Figure 4: Statistics of track lengths for several swarms.
Figure 4

(a) Probability density functions of track length for swarms containing between 15 and 71 individuals. The distribution of track lengths has a roughly exponential tail with a slight dependence of the decay factor on the swarm size. (b) The mean track length as a function of the swarm size. Larger swarms tend to have lower mean trajectory lengths.

As an a posteriori validation step of the quality of our data, we checked the kinematics of our midge trajectories for inconsistencies that might be the result of systematic errors. In Fig. 5, time series of the number of midges N and the mean speed v of midges from observation 14 are shown over the course of the entire measurement. Neither of these quantities show any suspicious outliers (that is, data points that are very far from the mean behaviour), and they agree with human observations of swarm size and the typical travel times of midges through the swarm volume. Similarly, the kinematic statistics of the midges, such as the speed and acceleration magnitude probability density functions shown in Fig. 6, are smooth and show no unexpected features.

Figure 5: Time series of swarm properties for Ob14.
Figure 5

(a) Time series of the number of midges in the swarm. The number of detected midges in the swarm remains roughly constant, with a mean value of 54 individuals and only small fluctuations. (b) Time series of the mean speed of midges from the same swarm. As expected, the speed is not a strong function of time and fluctuates about a common mean value. Neither of the time series show any indication of outliers produced by errors in the data processing.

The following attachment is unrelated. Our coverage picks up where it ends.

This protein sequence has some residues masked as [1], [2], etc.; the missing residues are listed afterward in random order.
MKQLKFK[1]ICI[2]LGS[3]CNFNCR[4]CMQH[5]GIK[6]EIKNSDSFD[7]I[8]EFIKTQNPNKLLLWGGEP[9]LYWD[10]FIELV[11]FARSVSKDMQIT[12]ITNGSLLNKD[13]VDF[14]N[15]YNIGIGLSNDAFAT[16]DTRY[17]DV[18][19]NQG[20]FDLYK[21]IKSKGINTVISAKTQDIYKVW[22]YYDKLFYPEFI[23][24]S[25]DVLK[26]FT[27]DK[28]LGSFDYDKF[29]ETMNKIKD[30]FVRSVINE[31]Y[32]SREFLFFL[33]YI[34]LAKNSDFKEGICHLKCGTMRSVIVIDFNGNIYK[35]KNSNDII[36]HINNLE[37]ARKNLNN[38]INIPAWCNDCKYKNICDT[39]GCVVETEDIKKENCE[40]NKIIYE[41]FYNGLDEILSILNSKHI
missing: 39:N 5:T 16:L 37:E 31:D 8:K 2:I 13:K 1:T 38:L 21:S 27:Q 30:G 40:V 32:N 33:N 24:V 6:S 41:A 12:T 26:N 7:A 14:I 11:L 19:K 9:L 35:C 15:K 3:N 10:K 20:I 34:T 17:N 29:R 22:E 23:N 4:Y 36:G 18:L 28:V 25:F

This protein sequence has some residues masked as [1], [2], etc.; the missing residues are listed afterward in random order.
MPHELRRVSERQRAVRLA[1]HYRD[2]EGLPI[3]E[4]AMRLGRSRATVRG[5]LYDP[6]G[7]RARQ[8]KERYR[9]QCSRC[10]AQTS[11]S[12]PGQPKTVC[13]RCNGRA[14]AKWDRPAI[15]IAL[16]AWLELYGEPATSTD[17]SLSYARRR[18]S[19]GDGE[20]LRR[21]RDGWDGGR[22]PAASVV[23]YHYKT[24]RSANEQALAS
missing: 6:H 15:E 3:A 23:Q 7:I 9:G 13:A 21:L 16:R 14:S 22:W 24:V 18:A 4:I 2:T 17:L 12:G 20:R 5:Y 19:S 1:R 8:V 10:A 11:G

Figure 6: Probability density functions (PDFs) of midge kinematics for Ob14.
Figure 6

(a) PDF of speeds of individual midges. The PDF is smooth with no unusual features. The tail of the PDF is well-resolved. (b) PDF of acceleration magnitudes of individual midges. As with the velocity PDF, the acceleration statistics are smooth and have no unexpected features.

Usage Notes

While gravity is always directed in the negative z direction, neither the x and y direction nor the absolute position of the origin in space are fixed between different observations. The coordinate system for each observation was determined by the position and orientation of the calibration target, and the target was not placed at the exact same location and orientation for different measurements. However, the center of mass of the swarm defines a physical meaningful origin in each case, and we find that the swarms are azimuthally symmetric.

Additional information

How to cite this article: Sinhuber, M. et al. The Subnational Human Development Database. Sci. Data. 6:190036 (2019).

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Data Citations

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    Sinhuber, M. et al. Figshare (2018)


This project was sponsored by the Army Research Laboratory under grant no. W911NF-16-1-0185. K.v.d.V. was supported by an Early Postdoc.Mobility fellowship from the Swiss National Science Foundation, and M.S. received support from the Deutsche Forschungsgemeinschaft under grant no. 396632606.

Author information

Author notes

    • Michael Sinhuber
    •  & Kasper van der Vaart

    These authors contributed equally to this work.


  1. Department of Civil and Environmental Engineering, Stanford University, Stanford, CA 94305, USA

    • Michael Sinhuber
    • , Kasper van der Vaart
    •  & Nicholas T. Ouellette
  2. Department of Mechanical Engineering, Johns Hopkins University, Baltimore, MD 21218, USA

    • Rui Ni
  3. Department of Physics, Gettysburg College, Gettysburg, PA 17325, USA

    • James G. Puckett
  4. Department of Mechanical Engineering, University of Rochester, Rochester, NY 14627, USA

    • Douglas H. Kelley


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R.N., J.G.P., D.H.K. and N.T.O. designed the original experimental methodology. M.S. and K.V. refined the experiment and collected and analyzed the data. All authors wrote the manuscript.

Competing interests

The authors declare no competing interests.

Corresponding author

Correspondence to Nicholas T. Ouellette.